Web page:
Some facts about the two Afghan presidential hopefuls vying to replace Hamid Karzai in the runoff Saturday:
ABDULLAH ABDULLAH: Abdullah, a 53-year-old former foreign minister, was the runner-up in the 2009 disputed elections won by Karzai. He emerged as the front-runner this time after he garnered 45 percent of the votes in the first round of balloting on April 5. Abdullah, whose mother is ethnic Tajik and father is Pashtun, has an advantage in name recognition and political organization. He was a close aide to the late Ahmad Shah Masood, the Northern Alliance rebel commander famed for his resistance to Soviet occupation and the Taliban. Abdullah has a strong following among ethnic Tajiks in Afghanistan's north, but his perceived weak support among Pashtuns — Afghanistan's largest ethnic group at 42 percent — could keep him from winning a majority of votes. Three of the candidates who lost in the first round — Zalmai Rassoul, Abdul Rasoul Sayyaf and Gul Agha Sherzai — as well as a number of influential former vice presidential candidates have thrown their support to Abdullah in the runoff.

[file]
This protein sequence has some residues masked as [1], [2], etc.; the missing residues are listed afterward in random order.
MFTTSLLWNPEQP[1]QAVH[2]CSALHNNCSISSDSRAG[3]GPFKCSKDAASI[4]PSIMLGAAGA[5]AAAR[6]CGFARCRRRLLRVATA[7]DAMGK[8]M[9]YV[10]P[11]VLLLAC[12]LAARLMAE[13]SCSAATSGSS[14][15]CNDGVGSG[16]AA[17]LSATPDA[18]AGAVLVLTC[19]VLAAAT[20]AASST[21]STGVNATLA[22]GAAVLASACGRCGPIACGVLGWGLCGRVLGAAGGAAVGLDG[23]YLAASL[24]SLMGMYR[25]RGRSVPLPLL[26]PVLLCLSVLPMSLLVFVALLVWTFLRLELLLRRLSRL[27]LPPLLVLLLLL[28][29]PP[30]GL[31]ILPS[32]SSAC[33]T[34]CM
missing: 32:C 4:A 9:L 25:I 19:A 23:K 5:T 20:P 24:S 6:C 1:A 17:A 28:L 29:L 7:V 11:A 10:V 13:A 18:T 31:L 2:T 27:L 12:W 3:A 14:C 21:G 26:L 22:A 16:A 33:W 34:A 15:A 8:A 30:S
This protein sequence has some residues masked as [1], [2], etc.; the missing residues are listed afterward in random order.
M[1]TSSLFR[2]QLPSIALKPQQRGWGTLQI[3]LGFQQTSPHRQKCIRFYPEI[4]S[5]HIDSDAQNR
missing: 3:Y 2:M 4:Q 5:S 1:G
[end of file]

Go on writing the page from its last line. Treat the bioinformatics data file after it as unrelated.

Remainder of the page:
ASHRAF GHANI AHMADZAI: Ahmadzai, a 64-year-old Pashtun who once served as finance minister and worked at the World Bank, came in second with 31.6 percent of the votes in the initial balloting. An academic with a reputation as a somewhat temperamental technocrat, Ahmadzai received a Ph.D. in anthropology from Columbia University and taught at Johns Hopkins University during the Soviet occupation of Afghanistan. He gave up U.S. citizenship to run in the 2009 elections but won only 3 percent of that vote. This time, he has gained the support of four former presidential contenders — Qayyum Karzai, Qutbuddin Hilal, Hedayat Amin Arsala and Mohammad Doud Sultanzai — as well as other former vice presidential candidates.